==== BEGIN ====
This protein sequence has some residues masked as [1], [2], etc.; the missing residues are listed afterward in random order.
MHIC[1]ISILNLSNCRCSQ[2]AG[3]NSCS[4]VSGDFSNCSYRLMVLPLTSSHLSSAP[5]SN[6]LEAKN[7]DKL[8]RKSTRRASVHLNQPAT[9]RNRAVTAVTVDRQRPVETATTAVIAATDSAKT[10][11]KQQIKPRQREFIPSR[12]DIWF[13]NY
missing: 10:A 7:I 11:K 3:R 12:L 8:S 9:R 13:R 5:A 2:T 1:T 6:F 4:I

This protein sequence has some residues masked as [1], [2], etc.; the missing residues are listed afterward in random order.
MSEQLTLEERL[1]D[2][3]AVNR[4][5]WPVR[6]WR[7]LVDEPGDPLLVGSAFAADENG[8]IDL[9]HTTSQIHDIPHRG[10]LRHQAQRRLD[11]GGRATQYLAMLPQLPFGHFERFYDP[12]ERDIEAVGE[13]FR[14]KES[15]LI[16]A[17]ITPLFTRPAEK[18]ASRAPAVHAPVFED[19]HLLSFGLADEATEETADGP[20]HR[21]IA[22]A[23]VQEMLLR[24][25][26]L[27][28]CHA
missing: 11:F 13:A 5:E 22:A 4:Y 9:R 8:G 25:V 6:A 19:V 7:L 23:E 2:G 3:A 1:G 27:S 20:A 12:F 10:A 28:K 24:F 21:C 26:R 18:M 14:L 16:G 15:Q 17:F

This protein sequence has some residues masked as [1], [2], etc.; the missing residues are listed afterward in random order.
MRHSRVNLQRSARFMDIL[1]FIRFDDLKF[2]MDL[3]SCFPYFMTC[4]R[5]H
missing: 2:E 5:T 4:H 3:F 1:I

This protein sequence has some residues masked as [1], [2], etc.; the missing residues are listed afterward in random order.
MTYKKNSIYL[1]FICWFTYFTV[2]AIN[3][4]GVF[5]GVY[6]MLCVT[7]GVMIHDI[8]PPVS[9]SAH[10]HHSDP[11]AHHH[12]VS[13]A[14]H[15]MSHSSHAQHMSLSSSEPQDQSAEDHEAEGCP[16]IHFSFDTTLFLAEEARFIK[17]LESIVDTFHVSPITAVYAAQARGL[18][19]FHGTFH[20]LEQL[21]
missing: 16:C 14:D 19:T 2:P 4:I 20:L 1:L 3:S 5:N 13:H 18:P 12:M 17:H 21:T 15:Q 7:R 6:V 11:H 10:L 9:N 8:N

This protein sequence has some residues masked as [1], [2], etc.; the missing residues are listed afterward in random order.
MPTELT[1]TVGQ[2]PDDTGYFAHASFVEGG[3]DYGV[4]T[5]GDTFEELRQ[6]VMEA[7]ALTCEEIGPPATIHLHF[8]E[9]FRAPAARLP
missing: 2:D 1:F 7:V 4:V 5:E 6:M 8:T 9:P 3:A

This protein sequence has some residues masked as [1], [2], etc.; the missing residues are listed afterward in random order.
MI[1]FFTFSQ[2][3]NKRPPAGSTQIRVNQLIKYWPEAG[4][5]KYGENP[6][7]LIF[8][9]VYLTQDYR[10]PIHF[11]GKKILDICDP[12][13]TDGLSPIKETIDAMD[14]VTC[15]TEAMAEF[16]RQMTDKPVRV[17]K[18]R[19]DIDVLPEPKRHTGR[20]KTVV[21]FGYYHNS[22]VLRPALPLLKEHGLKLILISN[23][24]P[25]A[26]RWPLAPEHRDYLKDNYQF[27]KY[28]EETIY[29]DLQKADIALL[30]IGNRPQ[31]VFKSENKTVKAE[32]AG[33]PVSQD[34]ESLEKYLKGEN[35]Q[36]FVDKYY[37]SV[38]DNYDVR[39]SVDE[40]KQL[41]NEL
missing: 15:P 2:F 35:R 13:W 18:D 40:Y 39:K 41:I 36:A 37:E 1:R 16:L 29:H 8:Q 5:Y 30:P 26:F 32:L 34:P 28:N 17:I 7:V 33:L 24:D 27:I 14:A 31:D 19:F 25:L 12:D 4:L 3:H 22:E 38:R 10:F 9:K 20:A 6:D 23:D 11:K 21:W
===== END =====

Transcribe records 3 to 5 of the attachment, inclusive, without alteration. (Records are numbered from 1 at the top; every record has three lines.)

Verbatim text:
This protein sequence has some residues masked as [1], [2], etc.; the missing residues are listed afterward in random order.
MRHSRVNLQRSARFMDIL[1]FIRFDDLKF[2]MDL[3]SCFPYFMTC[4]R[5]H
missing: 2:E 5:T 4:H 3:F 1:I

This protein sequence has some residues masked as [1], [2], etc.; the missing residues are listed afterward in random order.
MTYKKNSIYL[1]FICWFTYFTV[2]AIN[3][4]GVF[5]GVY[6]MLCVT[7]GVMIHDI[8]PPVS[9]SAH[10]HHSDP[11]AHHH[12]VS[13]A[14]H[15]MSHSSHAQHMSLSSSEPQDQSAEDHEAEGCP[16]IHFSFDTTLFLAEEARFIK[17]LESIVDTFHVSPITAVYAAQARGL[18][19]FHGTFH[20]LEQL[21]
missing: 16:C 14:D 19:T 2:P 4:I 20:L 1:L 3:S 5:N 13:H 18:P 12:M 17:H 21:T 15:Q 7:R 6:V 11:H 10:L 9:N 8:N

This protein sequence has some residues masked as [1], [2], etc.; the missing residues are listed afterward in random order.
MPTELT[1]TVGQ[2]PDDTGYFAHASFVEGG[3]DYGV[4]T[5]GDTFEELRQ[6]VMEA[7]ALTCEEIGPPATIHLHF[8]E[9]FRAPAARLP
missing: 2:D 1:F 7:V 4:V 5:E 6:M 8:T 9:P 3:A